It's also the industry standard. Clients expect you to use it and be farmiliar with it (even if they aren't) and when you do location work with a team of photographers it's good to have a common language.

Plus, I can take on post processing for photographers in the field, and communicate exactly what is needed.

CS3 and the new Bridge are awesome!! There are tools that you never knew you needed until you start using them and save time and money.
02-11-2007, 09:00 AM   #68
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QuoteOriginally posted by Dana G Quote
...I have gotten used to Photoshop and Bridge... It's also the industry standard.
I have a big problem with anyone saying that an application is "an industry standard", because it tends to become a self-fulfilling prophesy and a move towards a monopolistic situation.

There are plenty of people ready to speak out against Microsoft for it's methods of marketing Windows, or of incorporating a browser into the operating system. We could talk of Microsoft Word being the industry standard word processor, and it probably is. Why is that? Well, most people with Windows have it (or its little brother "Works") on their computer, and most of those use it. It produces files in a proprietary format which makes interchange with other Word users potentially easier than with those of other word processors. However, other word processors, for example that in Open Office, will accept Word format documents albeit that there might be occasional version incompatibilites. So is Word the industry standard word processor? Possibly. In an ideal world we would all be creating word processed documents in some independent standard format (maybe based on XML) and interchange with other applications would be seamless.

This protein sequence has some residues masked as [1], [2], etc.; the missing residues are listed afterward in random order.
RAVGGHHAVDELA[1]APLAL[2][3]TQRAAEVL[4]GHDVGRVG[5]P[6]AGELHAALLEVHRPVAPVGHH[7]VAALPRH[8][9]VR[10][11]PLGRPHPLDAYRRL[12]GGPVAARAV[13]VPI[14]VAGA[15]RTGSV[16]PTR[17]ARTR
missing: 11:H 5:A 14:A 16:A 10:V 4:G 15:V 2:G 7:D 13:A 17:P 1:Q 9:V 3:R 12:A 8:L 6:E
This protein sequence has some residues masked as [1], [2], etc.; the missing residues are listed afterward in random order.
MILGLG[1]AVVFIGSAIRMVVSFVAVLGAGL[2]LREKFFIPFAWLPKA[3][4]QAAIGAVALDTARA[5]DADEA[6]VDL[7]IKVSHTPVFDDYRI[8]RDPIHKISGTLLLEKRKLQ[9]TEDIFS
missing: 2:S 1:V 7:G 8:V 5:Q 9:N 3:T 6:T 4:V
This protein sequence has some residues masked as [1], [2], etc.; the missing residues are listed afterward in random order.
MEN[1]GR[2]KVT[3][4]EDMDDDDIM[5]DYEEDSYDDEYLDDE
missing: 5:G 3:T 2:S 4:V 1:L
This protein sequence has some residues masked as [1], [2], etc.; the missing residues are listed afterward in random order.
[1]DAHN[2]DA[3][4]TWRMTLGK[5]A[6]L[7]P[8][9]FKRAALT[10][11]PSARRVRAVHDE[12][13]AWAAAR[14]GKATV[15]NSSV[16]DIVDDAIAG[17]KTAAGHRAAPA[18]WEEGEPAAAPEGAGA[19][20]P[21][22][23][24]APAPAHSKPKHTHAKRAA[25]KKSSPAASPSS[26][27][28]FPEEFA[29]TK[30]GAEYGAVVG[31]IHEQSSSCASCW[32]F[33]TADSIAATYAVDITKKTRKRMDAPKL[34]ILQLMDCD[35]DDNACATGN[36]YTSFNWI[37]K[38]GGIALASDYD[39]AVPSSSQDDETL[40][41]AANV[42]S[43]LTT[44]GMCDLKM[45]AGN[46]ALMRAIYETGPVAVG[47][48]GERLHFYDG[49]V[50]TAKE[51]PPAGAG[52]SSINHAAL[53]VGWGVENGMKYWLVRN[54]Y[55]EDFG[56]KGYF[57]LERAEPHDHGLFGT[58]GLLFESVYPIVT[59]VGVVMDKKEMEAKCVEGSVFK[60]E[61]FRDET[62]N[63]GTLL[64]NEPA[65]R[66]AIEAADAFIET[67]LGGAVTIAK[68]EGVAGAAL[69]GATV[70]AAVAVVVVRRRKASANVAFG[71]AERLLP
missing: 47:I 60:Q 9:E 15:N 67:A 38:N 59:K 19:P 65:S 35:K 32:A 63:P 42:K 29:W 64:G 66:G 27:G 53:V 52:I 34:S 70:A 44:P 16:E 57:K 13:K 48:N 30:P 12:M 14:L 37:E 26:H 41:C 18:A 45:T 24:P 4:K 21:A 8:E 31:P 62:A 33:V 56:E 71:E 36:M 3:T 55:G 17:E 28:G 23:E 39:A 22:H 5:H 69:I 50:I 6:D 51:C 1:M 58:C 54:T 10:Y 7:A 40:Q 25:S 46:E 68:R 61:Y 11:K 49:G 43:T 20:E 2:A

So, moving to image processing. Is there any need for an industry standard application? I would definitely say "No!". There are plenty of standard file interchange formats (jpeg, tiff, etc.) and providing your application will accept those and any proprietary ones you work with (pef, dng, etc.), it really doesn't matter what you use. If your output is also acceptable as input by those who do further work on your outputs and your output meets the quality requirements (fit for purpose) of your "customers" then it shouldn't matter what application you use.

As for having a common language and transferrability of skills, I find that there is at least a 90% fit between the applications I have used, which makes it a non-issue. In fact much more of an issue is the variety of ways in which a single result can be achieved within one application.